Distracted Driving in the Metro Area - a Problem We Can Solve!
Texting while driving is dangerous - especially for the people you don't see! According to government statistics, there were 3,129 fatalities caused by distracted driving in 2014. By the following year, an estimated 391,000 people were injured in distracted driving related accidents, with fatalities increasing to 3,477. Many people think those numbers are seriously under reported!
Distracted driving is defined as any activity, including adjusting or fiddling with entertainment or navigation equipment, eating, and talking or texting with a telephone, that diverts a motorist's attention from the task of safely driving their vehicle. Studies have shown that talking on a cell phone has the same ability to impair a driver's effectiveness as a .08 percent blood alcohol content!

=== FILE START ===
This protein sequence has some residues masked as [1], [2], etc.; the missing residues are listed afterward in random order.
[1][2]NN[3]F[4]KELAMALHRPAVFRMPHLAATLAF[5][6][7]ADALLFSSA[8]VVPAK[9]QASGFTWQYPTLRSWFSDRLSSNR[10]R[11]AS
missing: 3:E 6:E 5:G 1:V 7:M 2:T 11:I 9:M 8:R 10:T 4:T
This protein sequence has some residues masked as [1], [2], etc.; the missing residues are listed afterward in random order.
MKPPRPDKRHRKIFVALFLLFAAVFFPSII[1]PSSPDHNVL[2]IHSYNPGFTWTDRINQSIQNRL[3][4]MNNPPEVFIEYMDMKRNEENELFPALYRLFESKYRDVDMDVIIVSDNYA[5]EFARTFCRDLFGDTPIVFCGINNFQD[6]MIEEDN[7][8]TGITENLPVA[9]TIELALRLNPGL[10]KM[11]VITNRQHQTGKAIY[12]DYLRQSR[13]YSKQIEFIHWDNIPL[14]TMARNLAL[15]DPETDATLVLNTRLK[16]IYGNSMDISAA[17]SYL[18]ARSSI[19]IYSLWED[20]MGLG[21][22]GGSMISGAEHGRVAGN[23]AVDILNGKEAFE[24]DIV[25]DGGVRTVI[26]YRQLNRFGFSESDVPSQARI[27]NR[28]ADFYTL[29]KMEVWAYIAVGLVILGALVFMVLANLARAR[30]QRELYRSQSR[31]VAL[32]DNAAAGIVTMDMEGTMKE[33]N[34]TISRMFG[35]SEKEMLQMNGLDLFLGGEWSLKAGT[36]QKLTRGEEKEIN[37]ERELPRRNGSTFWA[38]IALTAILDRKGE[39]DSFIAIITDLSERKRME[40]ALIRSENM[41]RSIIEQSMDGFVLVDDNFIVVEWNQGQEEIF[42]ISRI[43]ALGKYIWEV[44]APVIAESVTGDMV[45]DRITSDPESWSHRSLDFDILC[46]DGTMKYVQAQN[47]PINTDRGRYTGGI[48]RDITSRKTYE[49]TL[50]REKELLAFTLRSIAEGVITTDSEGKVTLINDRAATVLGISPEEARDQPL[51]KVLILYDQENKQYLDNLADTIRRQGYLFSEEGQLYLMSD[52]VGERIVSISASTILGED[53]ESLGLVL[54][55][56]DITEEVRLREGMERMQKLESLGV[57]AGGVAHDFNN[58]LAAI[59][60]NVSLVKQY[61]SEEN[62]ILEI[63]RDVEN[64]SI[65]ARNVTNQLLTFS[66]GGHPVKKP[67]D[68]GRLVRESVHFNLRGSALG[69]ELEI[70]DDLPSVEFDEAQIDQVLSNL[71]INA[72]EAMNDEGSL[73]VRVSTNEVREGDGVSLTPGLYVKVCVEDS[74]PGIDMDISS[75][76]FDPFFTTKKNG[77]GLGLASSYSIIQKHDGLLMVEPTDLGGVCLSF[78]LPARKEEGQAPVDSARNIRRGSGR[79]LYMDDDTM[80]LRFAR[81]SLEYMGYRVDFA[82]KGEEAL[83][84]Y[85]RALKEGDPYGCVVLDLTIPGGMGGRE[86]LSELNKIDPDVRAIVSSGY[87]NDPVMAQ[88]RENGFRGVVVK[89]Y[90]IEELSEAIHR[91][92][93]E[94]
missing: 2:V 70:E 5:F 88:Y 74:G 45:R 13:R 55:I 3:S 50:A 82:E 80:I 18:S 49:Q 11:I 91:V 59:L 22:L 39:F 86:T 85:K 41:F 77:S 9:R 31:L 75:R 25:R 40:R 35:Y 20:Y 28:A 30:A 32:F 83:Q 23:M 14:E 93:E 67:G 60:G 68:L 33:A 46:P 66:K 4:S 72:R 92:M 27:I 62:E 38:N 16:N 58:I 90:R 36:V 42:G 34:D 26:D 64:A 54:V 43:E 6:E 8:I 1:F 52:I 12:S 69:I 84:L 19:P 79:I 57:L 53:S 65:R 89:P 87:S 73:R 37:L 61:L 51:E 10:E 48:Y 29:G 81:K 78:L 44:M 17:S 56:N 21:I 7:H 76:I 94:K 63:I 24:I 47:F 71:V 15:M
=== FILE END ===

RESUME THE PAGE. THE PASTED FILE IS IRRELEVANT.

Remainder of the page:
Stunningly, numerous studies suggest that the use of hands free devices does not add a significant level of safety. Concerns about roadway safety are enhanced by the increasing popularity of texting, Snapchat, Instagram, Facebook, and similar social media apps. These concerns in turn, have led to laws outlawing the use of communication devices to email or text while driving in Maryland, DC, and Virginia (among others).
Despite these concerns and the resulting laws that were meant to eliminate those distractions, however, Alexandria Injury Attorney Joseph A. Blaszkow continues to see cases resulting from the risky behavior of the selfish - and distracted! - motorist.
As part of a community outreach effort, Mr. Blaszkow is available at to speak to schools, community, civic, and business groups concerning the dangers of distracted driving and how the risks of injury may be reduced. His speaking engagements are free, costing nothing to the audience or organization. He and his office seek only to improve safety and raise awareness of the risks distracted driving brings to the area’s roads.
University of Utah Study on Drunk Driving v Distracted Driving: https://archive.unews.utah.edu/news_releases/drivers-on-cell-phones-are-as-bad-as-drunks/